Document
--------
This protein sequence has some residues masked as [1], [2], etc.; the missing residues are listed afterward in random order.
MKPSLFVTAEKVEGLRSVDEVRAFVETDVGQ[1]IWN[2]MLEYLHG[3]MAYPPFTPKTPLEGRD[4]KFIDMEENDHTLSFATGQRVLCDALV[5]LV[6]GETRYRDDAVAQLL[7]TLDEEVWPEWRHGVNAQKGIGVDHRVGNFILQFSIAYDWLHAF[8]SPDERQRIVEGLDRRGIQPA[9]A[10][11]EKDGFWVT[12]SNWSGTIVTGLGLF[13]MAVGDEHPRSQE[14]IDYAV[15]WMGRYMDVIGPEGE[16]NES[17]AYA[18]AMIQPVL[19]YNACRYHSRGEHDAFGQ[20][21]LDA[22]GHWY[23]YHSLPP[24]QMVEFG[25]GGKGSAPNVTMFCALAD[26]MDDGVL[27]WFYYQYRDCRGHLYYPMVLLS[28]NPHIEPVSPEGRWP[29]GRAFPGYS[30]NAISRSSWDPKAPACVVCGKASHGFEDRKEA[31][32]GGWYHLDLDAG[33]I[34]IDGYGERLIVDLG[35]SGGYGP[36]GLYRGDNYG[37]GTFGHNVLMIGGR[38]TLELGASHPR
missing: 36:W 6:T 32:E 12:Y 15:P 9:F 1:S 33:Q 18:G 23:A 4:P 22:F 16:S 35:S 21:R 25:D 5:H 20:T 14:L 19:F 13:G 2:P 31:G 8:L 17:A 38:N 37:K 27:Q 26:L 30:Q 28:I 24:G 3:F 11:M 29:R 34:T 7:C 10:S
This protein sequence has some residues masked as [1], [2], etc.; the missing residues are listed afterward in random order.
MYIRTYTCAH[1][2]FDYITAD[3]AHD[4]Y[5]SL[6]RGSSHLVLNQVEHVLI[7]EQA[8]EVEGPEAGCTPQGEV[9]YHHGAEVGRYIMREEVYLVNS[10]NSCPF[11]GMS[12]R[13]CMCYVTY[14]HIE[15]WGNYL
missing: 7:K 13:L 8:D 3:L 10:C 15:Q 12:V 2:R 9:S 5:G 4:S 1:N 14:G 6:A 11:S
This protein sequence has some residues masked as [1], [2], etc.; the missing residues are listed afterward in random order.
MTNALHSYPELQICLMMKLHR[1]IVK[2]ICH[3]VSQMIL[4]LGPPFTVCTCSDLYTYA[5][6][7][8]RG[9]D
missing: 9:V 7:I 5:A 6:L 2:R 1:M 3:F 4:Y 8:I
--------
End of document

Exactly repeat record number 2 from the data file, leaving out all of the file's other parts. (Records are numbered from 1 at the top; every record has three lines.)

This protein sequence has some residues masked as [1], [2], etc.; the missing residues are listed afterward in random order.
MYIRTYTCAH[1][2]FDYITAD[3]AHD[4]Y[5]SL[6]RGSSHLVLNQVEHVLI[7]EQA[8]EVEGPEAGCTPQGEV[9]YHHGAEVGRYIMREEVYLVNS[10]NSCPF[11]GMS[12]R[13]CMCYVTY[14]HIE[15]WGNYL
missing: 7:K 13:L 8:D 3:L 10:C 15:Q 12:V 2:R 9:S 5:G 4:S 1:N 14:G 6:A 11:S